HIV/AIDS, security and conflict: What do we know? Where do we go from here?

In the ten years since the Security Council’s first resolution on HIV/AIDS, much has been learned about the dynamics linking HIV and AIDS, conflict and insecurity. Assessing progress made over the past decade in responding to these dynamics enables us to identify new opportunities for prevention and response.

The articles in this collection together with the findings from the AIDS, Security and Conflict Initiative (ASCI) consolidate a growing body of social science, public health, policy and operational research that challenges earlier assumptions about the interactive effects of HIV/AIDS and insecurity. Contributing authors draw attention to the social factors associated with forced displacement and migration and their central role in shaping HIV exposure risks. Collectively, they reflect an important shift in emphasis from behaviourial analyses of HIV transmission risks to a focus on the structural factors that shape individual behaviour. As demonstrated throughout this collection, risks vary across peacekeeping environments, camp settings, border areas and in regions with higher and lower HIV prevalence.  

Important new pathways for HIV prevention and response are identified in the context of humanitarian and recovery initiatives relating to disarmament, demobilisation and reintegration, with respect to uniformed services, and sexual violence prevention and response. New challenges have also been identified. Despite dramatically increased access to HIV prevention, care and treatment, particularly in refugee camps, demand continues to outpace access and availability among those displaced by conflict as well as in resettlement and return areas.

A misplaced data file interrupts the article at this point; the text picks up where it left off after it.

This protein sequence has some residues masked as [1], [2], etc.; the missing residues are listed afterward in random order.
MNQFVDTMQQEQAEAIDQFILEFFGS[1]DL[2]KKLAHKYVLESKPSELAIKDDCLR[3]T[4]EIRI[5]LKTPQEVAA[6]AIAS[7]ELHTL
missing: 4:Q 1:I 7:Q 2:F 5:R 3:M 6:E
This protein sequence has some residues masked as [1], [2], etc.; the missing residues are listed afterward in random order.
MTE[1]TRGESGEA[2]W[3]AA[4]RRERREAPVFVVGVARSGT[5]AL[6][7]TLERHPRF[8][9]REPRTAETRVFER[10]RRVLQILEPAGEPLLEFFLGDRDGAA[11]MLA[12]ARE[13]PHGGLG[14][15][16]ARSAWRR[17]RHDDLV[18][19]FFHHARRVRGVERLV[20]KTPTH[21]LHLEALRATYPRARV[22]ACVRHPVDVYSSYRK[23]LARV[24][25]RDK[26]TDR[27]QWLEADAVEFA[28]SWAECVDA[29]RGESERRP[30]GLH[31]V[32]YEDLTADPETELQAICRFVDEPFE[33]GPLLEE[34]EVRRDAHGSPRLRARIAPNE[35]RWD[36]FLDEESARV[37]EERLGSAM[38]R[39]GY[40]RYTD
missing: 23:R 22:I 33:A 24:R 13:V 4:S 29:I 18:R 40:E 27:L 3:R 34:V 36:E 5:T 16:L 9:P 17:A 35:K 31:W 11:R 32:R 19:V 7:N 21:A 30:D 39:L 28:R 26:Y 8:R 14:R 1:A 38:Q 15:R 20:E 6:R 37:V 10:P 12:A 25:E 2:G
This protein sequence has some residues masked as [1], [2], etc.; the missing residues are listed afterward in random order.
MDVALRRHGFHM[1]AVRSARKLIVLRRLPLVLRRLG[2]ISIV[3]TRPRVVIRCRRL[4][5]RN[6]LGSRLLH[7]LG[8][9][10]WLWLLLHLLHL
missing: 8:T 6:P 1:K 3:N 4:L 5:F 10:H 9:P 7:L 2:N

The gendered nature of conflict-related poverty exacerbates risks for women who head households, for women who serve in or are associated with armed forces and groups and, notably, among women without any means of support or legal claims to marital property and assets. With little in the way of alternative livelihoods, many women and girls are forced into high-risk survival and transactional sex and early marriage. Others fall prey to illicit trafficking and sexual slavery. Responding to the range of social and physiological risk factors associated with sexual violence and exploitation in crises and fragile states will require far greater investment in emergency reproductive health care and STI prevention.  It will also require gender-sensitive security risk assessments and response among displaced communities, along borders and in return areas and peacekeeping environments.

Some of the greatest gaps in conflict-related HIV prevention and care relate to the uniformed services including the police, military, navy and the correctional system. Significant advances have been made in pre- and post-deployment prevention, counselling, testing, care and treatment for military personnel, their families and other dependents. But similar investments have yet to be made among police, a group at far greater risk of transmission and with far greater potential to serve as agents of change within the communities they serve.